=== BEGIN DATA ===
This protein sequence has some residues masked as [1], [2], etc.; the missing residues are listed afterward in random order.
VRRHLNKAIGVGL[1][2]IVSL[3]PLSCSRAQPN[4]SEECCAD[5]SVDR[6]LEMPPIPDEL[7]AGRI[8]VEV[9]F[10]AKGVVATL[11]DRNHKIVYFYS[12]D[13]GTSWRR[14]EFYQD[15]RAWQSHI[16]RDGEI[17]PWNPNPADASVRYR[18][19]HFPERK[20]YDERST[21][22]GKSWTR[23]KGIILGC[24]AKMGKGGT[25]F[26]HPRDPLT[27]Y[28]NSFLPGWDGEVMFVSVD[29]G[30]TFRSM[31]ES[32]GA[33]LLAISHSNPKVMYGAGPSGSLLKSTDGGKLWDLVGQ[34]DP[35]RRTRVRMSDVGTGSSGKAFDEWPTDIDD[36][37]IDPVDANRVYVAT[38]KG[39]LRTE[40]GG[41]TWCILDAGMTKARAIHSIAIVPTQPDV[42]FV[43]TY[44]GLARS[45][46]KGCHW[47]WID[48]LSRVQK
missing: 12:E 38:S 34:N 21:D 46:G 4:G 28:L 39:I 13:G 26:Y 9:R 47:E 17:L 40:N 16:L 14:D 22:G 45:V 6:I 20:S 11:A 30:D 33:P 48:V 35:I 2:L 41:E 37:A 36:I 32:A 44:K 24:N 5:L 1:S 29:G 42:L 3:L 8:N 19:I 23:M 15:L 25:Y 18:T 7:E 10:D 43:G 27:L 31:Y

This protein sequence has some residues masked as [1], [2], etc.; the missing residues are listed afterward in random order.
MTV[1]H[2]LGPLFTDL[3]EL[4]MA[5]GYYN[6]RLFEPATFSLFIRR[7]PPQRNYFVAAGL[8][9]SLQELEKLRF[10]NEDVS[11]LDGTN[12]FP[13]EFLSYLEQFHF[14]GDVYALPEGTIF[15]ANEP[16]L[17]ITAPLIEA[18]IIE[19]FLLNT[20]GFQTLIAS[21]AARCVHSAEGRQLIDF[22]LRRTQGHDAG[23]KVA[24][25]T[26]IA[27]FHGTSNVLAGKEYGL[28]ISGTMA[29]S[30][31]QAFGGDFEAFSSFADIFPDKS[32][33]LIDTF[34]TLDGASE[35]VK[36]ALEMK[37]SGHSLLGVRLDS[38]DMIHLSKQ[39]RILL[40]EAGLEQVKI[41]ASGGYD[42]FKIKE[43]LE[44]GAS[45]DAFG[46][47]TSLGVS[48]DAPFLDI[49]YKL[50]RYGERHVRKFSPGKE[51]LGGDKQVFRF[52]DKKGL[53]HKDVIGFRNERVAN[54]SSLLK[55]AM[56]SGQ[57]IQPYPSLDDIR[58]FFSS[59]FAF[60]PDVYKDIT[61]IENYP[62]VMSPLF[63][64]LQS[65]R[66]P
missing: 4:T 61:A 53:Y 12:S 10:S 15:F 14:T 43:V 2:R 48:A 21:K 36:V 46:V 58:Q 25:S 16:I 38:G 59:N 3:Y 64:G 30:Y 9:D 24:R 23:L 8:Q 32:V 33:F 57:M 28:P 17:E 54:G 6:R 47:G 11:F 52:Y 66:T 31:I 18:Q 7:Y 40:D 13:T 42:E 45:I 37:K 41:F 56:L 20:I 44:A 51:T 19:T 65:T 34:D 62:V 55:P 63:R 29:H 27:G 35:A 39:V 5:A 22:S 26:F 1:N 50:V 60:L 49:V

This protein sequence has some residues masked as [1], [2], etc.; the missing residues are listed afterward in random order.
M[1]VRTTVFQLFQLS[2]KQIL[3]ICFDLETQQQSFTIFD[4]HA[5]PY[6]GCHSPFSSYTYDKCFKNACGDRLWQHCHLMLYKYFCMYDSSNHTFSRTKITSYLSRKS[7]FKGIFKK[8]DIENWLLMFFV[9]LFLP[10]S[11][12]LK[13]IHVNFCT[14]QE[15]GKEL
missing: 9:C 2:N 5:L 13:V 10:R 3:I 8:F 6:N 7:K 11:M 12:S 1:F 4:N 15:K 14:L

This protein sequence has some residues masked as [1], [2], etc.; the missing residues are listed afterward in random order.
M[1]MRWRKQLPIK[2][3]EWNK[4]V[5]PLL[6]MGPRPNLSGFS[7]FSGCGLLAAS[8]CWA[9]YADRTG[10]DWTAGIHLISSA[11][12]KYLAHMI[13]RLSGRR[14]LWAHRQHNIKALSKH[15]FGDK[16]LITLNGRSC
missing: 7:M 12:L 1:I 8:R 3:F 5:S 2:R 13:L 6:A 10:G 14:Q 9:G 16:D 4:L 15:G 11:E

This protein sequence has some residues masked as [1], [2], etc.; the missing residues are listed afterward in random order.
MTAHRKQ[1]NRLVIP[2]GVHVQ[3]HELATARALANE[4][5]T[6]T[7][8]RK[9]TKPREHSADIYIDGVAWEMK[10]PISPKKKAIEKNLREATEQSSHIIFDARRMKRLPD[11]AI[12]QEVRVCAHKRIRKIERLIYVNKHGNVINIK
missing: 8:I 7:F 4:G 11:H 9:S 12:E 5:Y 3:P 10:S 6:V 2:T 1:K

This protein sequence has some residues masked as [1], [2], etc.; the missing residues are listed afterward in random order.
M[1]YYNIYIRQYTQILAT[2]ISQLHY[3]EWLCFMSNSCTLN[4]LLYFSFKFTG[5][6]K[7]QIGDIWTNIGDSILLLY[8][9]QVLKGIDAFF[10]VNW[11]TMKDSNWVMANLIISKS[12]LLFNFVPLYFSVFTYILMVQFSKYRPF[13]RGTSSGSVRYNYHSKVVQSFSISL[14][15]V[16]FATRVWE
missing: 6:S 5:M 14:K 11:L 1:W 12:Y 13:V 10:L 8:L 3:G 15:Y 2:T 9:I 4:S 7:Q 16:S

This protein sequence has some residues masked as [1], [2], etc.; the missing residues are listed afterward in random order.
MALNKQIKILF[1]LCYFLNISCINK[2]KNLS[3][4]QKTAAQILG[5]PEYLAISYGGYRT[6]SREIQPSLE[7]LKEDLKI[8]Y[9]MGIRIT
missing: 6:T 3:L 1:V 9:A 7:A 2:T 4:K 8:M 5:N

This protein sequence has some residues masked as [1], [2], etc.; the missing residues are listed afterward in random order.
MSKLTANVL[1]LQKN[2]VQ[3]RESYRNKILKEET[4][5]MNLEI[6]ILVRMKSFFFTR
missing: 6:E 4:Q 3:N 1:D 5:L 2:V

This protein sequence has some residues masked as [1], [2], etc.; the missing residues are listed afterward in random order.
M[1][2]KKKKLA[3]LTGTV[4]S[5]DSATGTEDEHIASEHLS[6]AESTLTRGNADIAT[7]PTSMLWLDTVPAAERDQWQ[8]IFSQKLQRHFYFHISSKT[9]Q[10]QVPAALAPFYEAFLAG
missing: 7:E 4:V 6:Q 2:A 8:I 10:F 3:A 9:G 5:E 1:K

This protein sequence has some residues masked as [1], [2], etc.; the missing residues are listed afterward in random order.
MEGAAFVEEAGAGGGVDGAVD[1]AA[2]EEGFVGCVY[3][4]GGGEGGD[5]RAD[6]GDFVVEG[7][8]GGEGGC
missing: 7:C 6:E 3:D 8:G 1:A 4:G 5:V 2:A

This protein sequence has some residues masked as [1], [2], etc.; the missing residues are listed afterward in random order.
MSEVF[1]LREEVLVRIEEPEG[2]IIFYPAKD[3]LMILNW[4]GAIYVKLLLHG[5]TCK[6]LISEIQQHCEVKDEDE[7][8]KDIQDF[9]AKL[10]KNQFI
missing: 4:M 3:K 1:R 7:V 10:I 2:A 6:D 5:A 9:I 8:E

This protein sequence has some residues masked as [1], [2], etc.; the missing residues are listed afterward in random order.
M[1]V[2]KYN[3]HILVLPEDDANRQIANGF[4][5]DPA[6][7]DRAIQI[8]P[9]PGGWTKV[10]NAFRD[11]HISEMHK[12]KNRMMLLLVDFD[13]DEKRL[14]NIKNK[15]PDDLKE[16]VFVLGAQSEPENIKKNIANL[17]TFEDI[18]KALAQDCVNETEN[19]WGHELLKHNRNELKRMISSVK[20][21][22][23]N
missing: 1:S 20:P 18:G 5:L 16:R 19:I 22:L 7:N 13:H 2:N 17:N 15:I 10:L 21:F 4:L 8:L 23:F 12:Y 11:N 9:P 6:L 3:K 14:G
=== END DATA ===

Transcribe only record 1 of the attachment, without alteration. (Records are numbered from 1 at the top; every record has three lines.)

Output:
This protein sequence has some residues masked as [1], [2], etc.; the missing residues are listed afterward in random order.
VRRHLNKAIGVGL[1][2]IVSL[3]PLSCSRAQPN[4]SEECCAD[5]SVDR[6]LEMPPIPDEL[7]AGRI[8]VEV[9]F[10]AKGVVATL[11]DRNHKIVYFYS[12]D[13]GTSWRR[14]EFYQD[15]RAWQSHI[16]RDGEI[17]PWNPNPADASVRYR[18][19]HFPERK[20]YDERST[21][22]GKSWTR[23]KGIILGC[24]AKMGKGGT[25]F[26]HPRDPLT[27]Y[28]NSFLPGWDGEVMFVSVD[29]G[30]TFRSM[31]ES[32]GA[33]LLAISHSNPKVMYGAGPSGSLLKSTDGGKLWDLVGQ[34]DP[35]RRTRVRMSDVGTGSSGKAFDEWPTDIDD[36][37]IDPVDANRVYVAT[38]KG[39]LRTE[40]GG[41]TWCILDAGMTKARAIHSIAIVPTQPDV[42]FV[43]TY[44]GLARS[45][46]KGCHW[47]WID[48]LSRVQK
missing: 12:E 38:S 34:N 21:D 46:G 4:G 28:L 39:I 13:G 26:Y 9:R 47:E 17:L 40:N 16:L 14:D 22:G 45:V 6:I 20:S 11:A 30:D 33:P 48:V 35:I 2:L 41:E 37:A 36:I 32:A 44:K 24:N 5:L 1:S 29:G 42:L 3:L 8:N 19:I 23:M 15:L 25:Y 18:T 7:E 10:D 43:G 27:L 31:Y